WASHINGTON -- The sensitive debate on how the sale of mutual funds at banks should be regulated last week reached a key committee of advisers to the Federal Reserve Board for the first time.
In a lively session of the Fed's consumer advisory panel, bankers and state officials squared off against each other about whether banks need tighter oversight and regulation as they begin offering investment products along with the usual insured deposits.
A top consumer affairs official from Minnesota said he sees signs of trouble
in bank sales of mutual funds, and said formal steps may be needed to protect consumers.
Older, first-time investors are increasingly buying mutual funds at banks without fully understanding the risk, D. Douglas Blanke, director of consumer policy at the Office of the Attorney General in Minnesota, told his fellow committee members.
Is Trust Enough?
They are relying instead on the trust they have in their banks, Mr. Blanke said.
So far, banks have used disclosure statements, employee training and a physical separation of insured and uninsured activities to communicate to their customers that mutual funds are not insured, Mr. Blanke noted.
But he said this may not be enough. He said the regulatory guidelines that govern bank sales of investment products should be strengthened and made mandatory. He also endorsed the use of mystery shoppers to find out what consumers are being told at banks.
Bankers on the committee vigorously opposed the need for more regulation.
They reserved their most pungent comments for the mystery shopping initiative that has been spearheaded by the Comptroller of the Currency.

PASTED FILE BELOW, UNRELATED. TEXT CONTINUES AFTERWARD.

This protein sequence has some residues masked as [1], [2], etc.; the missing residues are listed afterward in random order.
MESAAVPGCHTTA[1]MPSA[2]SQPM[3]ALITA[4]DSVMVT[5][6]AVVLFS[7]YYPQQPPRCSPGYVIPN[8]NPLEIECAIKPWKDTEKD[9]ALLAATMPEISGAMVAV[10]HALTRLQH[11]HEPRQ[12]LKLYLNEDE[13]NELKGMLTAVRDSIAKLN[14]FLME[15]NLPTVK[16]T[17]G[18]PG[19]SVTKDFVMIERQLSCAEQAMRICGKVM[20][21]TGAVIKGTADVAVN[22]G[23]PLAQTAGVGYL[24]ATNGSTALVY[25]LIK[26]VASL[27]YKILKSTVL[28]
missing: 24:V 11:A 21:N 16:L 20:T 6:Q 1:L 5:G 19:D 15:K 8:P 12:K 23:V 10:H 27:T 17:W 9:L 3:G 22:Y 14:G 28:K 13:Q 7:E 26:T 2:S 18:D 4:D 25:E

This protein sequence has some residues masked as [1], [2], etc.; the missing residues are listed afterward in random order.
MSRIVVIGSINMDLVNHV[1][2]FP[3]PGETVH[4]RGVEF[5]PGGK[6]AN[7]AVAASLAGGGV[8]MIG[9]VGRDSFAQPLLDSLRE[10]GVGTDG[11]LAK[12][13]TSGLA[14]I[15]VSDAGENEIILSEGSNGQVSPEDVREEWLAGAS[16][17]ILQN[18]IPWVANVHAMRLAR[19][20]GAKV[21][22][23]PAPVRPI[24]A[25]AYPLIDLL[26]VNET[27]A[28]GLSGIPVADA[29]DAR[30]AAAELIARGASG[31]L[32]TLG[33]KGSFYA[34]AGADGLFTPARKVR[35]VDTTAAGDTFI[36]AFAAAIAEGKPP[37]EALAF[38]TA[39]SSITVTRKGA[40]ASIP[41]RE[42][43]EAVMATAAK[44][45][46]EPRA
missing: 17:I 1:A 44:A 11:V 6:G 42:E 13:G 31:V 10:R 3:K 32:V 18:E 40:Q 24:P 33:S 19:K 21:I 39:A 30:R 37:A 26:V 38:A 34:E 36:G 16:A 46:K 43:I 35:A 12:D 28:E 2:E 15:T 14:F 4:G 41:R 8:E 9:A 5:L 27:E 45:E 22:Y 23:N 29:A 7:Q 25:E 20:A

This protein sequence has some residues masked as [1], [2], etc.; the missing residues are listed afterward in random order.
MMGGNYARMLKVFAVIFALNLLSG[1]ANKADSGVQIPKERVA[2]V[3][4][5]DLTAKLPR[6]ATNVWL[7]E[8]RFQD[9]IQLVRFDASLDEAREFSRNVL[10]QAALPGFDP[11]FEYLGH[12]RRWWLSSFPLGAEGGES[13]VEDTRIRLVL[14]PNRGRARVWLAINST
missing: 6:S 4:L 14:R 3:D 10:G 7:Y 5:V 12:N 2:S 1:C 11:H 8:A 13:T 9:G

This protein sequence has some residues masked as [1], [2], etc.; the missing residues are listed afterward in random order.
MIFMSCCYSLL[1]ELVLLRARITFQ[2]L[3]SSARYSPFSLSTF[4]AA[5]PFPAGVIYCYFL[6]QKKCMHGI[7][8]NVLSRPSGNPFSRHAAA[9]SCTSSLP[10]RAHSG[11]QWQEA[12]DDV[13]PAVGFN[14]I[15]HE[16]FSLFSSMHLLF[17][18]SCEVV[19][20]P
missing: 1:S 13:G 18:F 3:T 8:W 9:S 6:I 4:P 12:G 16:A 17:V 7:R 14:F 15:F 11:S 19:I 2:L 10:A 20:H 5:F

"We aren't Gestapo. This is still a free country," said Michael D. Edwards, president of Prairie Security Bank in Yelm, Wash. "People are presumed to be innocent ... unless proved otherwise."
The Fed has already said it will not participate in sending testers posing as customers to bank branches.
And at the session, Fed Governor Lawrence B. Lindsey poured cold water on the drive to regulate more stringently the sale of mutual funds at banks.
Not a Perfect World
"Let's be a little realistic," Mr. Lindsey told the council.
"There are shady operators. There have always been shady operators. There always will be," Mr. Lindsey said. "There will also be foolish people who don't associate risk and reward."
The solution, he said, is more education, not more regulation.
He warned that more regulation would make it harder for banks to compete with mutual fund companies and others who sell the same products by telephone and mail.